The freedoms of expression, assembly and association continue to be violated in Uganda.read more
In Uganda, arbitrary arrests of activists considered to hold dissenting opinions have become commonplace, targeting members of parliament, journalists and even unarmed protesters. The Lesbian, Gay, Bisexual, Transgender, and intersex (LGBTI) community had their meetings disallowed by authorities, while the government imposed a social media tax which raised concerns on its adverse effects on the freedom of expression.
On the evening of 8th June 2018, a Member of Parliament from the ruling party (the National Resistance Movement, NRM), Ibrahim Abiriga and his bodyguard were shot dead by two unknown assailants riding a motorcycle. It is unclear at the time of writing what prompted the murder, and no suspects have been identified. On 13th June, police arrested MP Betty Nambooze in connection with Abiriga’s murder, alleging that statements she made on social media may have prompted the assassination. She was detained at Naggalama police station but due to illness has been admitted to Kiruddu Referral Hospital where she has been guarded by police officers.
After the removal of a presidential age limit of 75 from the Constitution through an amendment in January 2018, Nambooze had allegedly made inciting remarks, insinuating that MPs who had supported the Bill would be punished by angry members of the public.
In early May 2018, Ethics and Integrity Minister Simon Lokodo, shut down a civil society conference addressing the needs of persons living with HIV/AIDS , saying it intended to promote “homosexuality and other dirty things.” On 17th May, the authorities cancelled planned celebrations for the International Day Against Homophobia, Biphobia and Transphobia organised in a private office, in a move decried by human rights organisations.
The celebrations had been organised by Sexual Minorities Uganda (SMUG), an umbrella non-governmental organisation based in Kampala, Uganda.
Robert F. Kennedy Human Rights said:
“We condemn this most recent move by the Ugandan government to impede [Sexual Minorities Uganda] SMUG's work, in violation of the government's international obligations to respect and uphold the rights to freedom of association and freedom of peaceful assembly. This is the latest in a string of police raids and government shut downs of LGBTI events in Uganda in recent years, and amid a general crackdown on all civil society in the country.”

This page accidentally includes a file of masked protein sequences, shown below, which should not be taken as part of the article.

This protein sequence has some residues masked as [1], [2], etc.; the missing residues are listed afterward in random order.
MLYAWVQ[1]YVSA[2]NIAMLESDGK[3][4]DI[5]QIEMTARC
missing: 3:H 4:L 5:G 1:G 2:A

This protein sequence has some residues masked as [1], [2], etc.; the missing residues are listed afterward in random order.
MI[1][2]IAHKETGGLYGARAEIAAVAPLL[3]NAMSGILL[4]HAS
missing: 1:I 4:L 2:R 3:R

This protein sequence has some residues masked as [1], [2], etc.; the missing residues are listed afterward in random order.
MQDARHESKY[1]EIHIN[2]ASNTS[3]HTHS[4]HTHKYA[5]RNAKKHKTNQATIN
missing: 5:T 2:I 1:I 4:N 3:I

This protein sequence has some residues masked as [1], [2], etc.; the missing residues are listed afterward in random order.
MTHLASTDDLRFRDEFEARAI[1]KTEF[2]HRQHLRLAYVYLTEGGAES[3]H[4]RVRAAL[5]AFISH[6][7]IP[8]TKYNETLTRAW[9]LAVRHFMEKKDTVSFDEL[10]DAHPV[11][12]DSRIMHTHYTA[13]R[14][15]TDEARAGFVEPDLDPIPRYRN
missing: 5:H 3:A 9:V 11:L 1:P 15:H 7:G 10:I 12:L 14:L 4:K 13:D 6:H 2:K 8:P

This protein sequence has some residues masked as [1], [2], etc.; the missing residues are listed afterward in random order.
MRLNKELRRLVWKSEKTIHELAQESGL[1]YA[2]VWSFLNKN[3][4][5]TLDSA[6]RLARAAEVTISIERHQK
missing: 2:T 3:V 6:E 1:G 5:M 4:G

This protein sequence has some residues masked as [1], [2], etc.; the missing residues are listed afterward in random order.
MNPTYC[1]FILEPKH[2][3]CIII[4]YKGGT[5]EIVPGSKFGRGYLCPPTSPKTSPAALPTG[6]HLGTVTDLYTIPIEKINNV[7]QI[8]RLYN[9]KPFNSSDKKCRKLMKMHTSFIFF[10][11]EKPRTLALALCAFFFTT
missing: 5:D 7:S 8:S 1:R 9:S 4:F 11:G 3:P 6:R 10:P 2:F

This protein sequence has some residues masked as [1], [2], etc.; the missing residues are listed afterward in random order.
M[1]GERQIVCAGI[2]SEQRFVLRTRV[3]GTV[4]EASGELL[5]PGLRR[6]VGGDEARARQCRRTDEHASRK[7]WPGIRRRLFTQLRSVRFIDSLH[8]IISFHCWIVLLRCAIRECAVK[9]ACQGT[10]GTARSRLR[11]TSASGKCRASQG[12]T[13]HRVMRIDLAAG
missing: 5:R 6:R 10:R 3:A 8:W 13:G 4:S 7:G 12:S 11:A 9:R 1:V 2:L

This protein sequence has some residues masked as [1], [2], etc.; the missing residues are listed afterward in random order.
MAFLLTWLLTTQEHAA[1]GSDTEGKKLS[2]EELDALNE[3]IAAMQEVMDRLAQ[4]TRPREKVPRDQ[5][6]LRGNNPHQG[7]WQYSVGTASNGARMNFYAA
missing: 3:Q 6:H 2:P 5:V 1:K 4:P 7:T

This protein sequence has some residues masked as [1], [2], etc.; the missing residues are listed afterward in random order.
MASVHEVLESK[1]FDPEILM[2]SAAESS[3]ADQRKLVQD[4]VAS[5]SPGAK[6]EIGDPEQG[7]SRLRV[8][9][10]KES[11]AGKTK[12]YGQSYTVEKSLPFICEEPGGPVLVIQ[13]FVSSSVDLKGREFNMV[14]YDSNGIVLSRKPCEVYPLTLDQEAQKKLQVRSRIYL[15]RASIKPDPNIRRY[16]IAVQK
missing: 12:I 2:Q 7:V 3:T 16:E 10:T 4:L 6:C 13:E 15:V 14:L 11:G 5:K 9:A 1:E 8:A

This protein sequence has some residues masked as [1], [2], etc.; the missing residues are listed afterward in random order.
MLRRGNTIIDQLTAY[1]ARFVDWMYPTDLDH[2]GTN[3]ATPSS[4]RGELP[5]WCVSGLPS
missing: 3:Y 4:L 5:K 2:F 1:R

The LGBTI community in Uganda faces major social and legal challenges. In 2013, the parliament of Uganda passed the Anti-Homosexuality Act, a piece of legislation which criminalizes acts of homosexuality, categorizing them as offences punishable by law.
Two men were arrested in Kampala, on 4th June after carrying a coffin to the Ugandan Parliament, protesting the lack of police investigation into a string of kidnapped and murdered women. Since February 2018, about 50 cases of kidnapping have been reported to the Ugandan police, a sharp increase from the 24 cases reported in the whole year in 2017. While some of them have been found to be staged cases intended to solicit money from unsuspecting people, most of the legitimate kidnap cases involve women and girls, causing nationwide concern. On 5th June anti-riot police arrested several demonstrators, who were also protesting against the perceived lack of police response to the murders. They were meant to have a meeting with the Inspector General of Police to discuss these issues, but were blocked by anti-riot police from entering the police headquarters in Naguru, Kampala. They were subsequently charged with unlawful assembly and released on bail. In a separate incident, protesters and mourners clashed with police on 10th July as the body of slain MP Ibrahim Abiriga was brought to Arua for funeral services. As tensions mounted, protesters briefly seized the casket and demanded justice and a thorough investigation.
On 12th June 2018, academic, blogger, and vocal government critic Stella Nyanzi was arrested for allegedly inciting violence and chaos. After being denied a scheduled meeting with the Deputy Inspector General of Police, she parked her car outside the Naguru Police Headquarters in Kampala, and played loud music. She had been a prominent activist among those protesting about the failure of police investigations into the unsolved kidnappings and murder of women.
As documented by the CIVICUS Monitor, Stella Nyanzi had previously been charged in March 2017 under the Computer Misuse Act based on her social media statements, including one where she referred to President Yoweri Museveni as “a pair of buttocks”. She denied any wrongdoing and was released on bail on 10th May 2017.
The impact of this tax has the possibilty of unfairly restricting access to information and in that sense, there is a case to make for violation of human rights - Human Rights Lawyer @nickopiyo on the new social media tax #MorningAtNTV https://t.co/e8LqzZqsWm pic.twitter.com/r6BMPqBWwO— NTV UGANDA (@ntvuganda) July 2, 2018
Four journalists were interrogated on 22nd May after being summoned to the Criminal Investigations Directorate Headquarters in Kibuli, Kampala, in relation to online articles regarding leaked bank transactions of a high-ranking Bank of Uganda official. Andrew Irumba (Spy Uganda), Bob Atwine (Spy Reports), Taddeo Ssenyonyi (Business Focus), and John Njoroge (CEO Magazine) were later released without charge.
HRNJ-Uganda National Coordinator Robert Ssempala stated: